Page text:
In these difficult times, weeping may stay the night, but Joy comes in the morning. (Ps 30:5) For me, the Joy was the announcement of two Covid mRNA vaccines now being distributed and given to frontline healthcare workers that include doctors, nurses, technologists, technicians, EMTs, and environmental service workers – the whole shebang – and last but not the least, our elderly, after 10 months of much sadness, loneliness, isolation and darkness.
On Thursday, December 23, with sheer Joy in my heart, I received the first dose of the vaccine to protect me and those I care for from Covid-19. You see, I am a clinical microbiologist. My staff and I work with clinical respiratory samples all day, never knowing who has the virus until the test flags and results are interpreted as positive. Yes, we take all of the precautions – masking, gowning, gloving, washing hands, working in biological safety cabinets, and physical distancing in our own workspace. We no longer dine together for dinner. Most meetings are via Zoom. If our senior team happens to meet in person – no more than 6 people in the room as we literally talk in raised voices spread apart.
Over the past few weeks our institution has prepped us for what might be coming. There were lots of communications, a video of a panel discussion which included our head of infectious diseases, a pharmacist, director of nursing nurse, and even our CEO. I also discussed the vaccine with three of my directors – all gifted women scientists. I didn’t think we’d get the vaccine so quickly being a children’s hospital. A physician from another hospital wrote a recent blog commenting that it felt like he and his colleagues were waiting to get into a Bruce Springsteen concert, all eagerly leaning and straining toward the entrance. Imagine a Bruce Springsteen concert full of glad tidings.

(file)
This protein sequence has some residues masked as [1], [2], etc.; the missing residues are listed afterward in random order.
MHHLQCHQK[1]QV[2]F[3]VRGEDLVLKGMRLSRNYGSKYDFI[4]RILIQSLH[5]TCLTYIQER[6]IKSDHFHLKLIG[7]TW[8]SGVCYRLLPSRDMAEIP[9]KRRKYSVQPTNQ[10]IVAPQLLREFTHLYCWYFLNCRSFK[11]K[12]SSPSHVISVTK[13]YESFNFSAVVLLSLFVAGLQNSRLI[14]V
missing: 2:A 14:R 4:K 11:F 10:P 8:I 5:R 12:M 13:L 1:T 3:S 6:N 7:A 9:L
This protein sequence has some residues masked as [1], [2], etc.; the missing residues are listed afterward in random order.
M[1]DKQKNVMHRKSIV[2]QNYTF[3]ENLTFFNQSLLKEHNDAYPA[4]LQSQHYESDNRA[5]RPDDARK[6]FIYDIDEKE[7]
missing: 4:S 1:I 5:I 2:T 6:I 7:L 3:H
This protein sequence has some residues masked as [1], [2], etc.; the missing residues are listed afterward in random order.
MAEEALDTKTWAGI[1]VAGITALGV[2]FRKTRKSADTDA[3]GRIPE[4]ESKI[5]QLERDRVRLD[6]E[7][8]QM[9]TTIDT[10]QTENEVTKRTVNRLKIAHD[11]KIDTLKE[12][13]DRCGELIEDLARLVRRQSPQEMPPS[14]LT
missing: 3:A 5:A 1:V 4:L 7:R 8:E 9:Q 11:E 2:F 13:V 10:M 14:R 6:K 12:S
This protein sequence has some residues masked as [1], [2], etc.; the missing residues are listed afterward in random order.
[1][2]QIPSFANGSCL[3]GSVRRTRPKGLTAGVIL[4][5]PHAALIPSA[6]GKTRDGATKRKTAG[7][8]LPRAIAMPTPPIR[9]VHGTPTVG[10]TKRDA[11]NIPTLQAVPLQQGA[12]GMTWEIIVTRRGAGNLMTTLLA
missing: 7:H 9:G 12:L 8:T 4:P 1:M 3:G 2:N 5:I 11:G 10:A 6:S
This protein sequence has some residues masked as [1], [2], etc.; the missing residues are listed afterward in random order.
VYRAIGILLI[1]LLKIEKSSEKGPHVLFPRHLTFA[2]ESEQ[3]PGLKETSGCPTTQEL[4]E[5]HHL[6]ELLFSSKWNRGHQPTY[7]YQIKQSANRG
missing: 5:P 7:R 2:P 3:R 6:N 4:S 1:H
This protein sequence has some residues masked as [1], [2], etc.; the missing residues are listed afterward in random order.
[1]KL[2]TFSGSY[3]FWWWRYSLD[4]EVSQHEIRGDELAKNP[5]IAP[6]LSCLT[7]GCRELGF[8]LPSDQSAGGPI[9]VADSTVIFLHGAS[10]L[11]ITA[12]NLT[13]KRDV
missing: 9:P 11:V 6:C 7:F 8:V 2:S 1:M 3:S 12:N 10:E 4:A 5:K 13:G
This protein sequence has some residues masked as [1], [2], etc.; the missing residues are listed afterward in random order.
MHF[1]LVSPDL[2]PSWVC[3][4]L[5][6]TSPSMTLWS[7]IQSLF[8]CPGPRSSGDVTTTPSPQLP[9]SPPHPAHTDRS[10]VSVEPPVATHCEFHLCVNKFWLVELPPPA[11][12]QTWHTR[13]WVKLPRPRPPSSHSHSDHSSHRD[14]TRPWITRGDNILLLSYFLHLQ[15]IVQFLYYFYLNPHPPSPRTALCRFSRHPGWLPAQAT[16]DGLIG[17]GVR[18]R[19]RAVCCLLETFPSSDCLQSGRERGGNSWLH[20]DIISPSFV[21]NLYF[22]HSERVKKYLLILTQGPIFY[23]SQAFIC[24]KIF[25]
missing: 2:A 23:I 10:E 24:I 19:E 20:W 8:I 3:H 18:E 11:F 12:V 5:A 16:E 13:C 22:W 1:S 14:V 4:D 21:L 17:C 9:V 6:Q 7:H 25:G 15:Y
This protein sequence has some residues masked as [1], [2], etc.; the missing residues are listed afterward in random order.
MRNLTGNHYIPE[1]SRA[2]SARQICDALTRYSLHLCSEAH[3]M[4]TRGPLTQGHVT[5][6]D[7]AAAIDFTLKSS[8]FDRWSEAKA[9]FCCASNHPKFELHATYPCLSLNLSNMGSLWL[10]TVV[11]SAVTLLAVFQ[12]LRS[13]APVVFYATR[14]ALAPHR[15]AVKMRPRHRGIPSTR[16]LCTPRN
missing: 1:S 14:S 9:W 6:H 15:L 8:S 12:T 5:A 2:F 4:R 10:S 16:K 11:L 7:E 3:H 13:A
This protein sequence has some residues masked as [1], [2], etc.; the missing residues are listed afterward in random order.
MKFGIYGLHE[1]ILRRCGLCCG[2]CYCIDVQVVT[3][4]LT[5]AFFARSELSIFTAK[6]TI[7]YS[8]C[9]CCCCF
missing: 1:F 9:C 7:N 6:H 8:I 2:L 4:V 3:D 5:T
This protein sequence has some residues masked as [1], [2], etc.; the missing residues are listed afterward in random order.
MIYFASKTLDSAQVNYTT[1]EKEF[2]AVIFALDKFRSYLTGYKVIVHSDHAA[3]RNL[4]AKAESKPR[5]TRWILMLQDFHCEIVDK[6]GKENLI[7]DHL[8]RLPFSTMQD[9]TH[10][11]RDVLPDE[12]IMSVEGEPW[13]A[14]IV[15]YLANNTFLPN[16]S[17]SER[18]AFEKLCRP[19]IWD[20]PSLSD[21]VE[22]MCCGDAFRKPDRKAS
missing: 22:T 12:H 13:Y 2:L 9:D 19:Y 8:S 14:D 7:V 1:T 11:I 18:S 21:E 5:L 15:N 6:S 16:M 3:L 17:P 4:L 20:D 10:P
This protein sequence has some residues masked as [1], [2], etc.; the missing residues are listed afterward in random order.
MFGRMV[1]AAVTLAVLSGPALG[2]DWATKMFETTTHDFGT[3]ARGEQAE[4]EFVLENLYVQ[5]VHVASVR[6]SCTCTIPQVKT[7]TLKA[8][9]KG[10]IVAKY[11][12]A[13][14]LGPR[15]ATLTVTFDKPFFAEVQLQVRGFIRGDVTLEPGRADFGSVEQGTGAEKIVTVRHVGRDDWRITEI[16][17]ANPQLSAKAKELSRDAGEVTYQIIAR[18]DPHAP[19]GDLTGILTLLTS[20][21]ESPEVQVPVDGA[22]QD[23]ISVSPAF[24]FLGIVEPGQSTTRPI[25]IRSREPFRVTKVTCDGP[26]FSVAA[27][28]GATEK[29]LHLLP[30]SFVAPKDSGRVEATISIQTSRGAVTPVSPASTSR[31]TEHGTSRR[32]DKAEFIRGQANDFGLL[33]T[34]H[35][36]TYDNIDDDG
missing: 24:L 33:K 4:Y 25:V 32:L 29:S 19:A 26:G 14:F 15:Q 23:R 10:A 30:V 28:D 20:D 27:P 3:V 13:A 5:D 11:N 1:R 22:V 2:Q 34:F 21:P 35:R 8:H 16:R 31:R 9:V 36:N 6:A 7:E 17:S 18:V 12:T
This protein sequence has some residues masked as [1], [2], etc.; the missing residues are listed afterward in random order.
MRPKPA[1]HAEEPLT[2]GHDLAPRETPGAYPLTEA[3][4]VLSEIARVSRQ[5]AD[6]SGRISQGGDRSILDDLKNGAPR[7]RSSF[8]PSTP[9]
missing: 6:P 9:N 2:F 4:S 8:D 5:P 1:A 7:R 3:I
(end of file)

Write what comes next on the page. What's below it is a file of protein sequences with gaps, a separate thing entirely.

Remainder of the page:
When my turn came, I slowly walked with some sadness and trepidation to the vaccination site with my daddy on my mind. He succumbed to Covid-19 on September 15, death certificate stating cause of death as acute respiratory failure due to bilateral Covid-19 pneumonia. If only he could have held out three more months and one week; he would have received this vaccine. I, too, had Covid-19, a moderate eventful case, leading to the emergency room and overnight hospitalization – I couldn’t breathe. “How can this be?” I wondered. “I’m in the emergency room on oxygen, steroids and pain killer because it hurt to breathe and my 86-year-old dad is upstairs in intensive care struggling to breathe, struggling to live.”
Ready for the vaccine, I walked into the auditorium, smooth jazz music playing overhead while I was escorted to seat number 6. My vaccinator, a hospital pharmacist asked how I felt, and we chit chatted for a few moments. He asked, “which arm?” I said “left.” I’m right-handed, and if anything should go awry, I’d still have my good hand/arm to use. It’s crazy what wafts through your mind.
I received the first dose and almost cried due to my sense of relief, hope, JOY, and gratitude. I thanked my vaccinator and moved to another staged area so I could be observed for 15-20 minutes by other medical professionals for any life-threatening side effects. I sat there and said a prayer of thanks to God. God’s hands and providence touched the minds of countless scientists to find a way, to make a vaccine so that many others will be able to continue to live and to spread Good News of JOY and hope. Yes, your arm will be very sore a day or two later after receiving the vaccine with varying symptoms for many ranging from mild to severe.
As a Dominican Associate, I received the vaccine for me, for my colleagues, for patients, for families, for friends, for our communities, for our nation, for the world. I did this for those hundreds of thousands who have died, many due to lack of access to care or due to the ignorance, or fear and obstinacy of those in power. As an African American woman, I especially encourage my black brothers and sisters to get the vaccine; the virus is killing us! I know the history of what happened to our ancestors and elders, but today is a new day, another journey that brings hope. We are a people of hope! Everyone will eventually have a choice to receive this miracle in 2021. Let’s hope that all will be open to it, for Joy comes in the morning.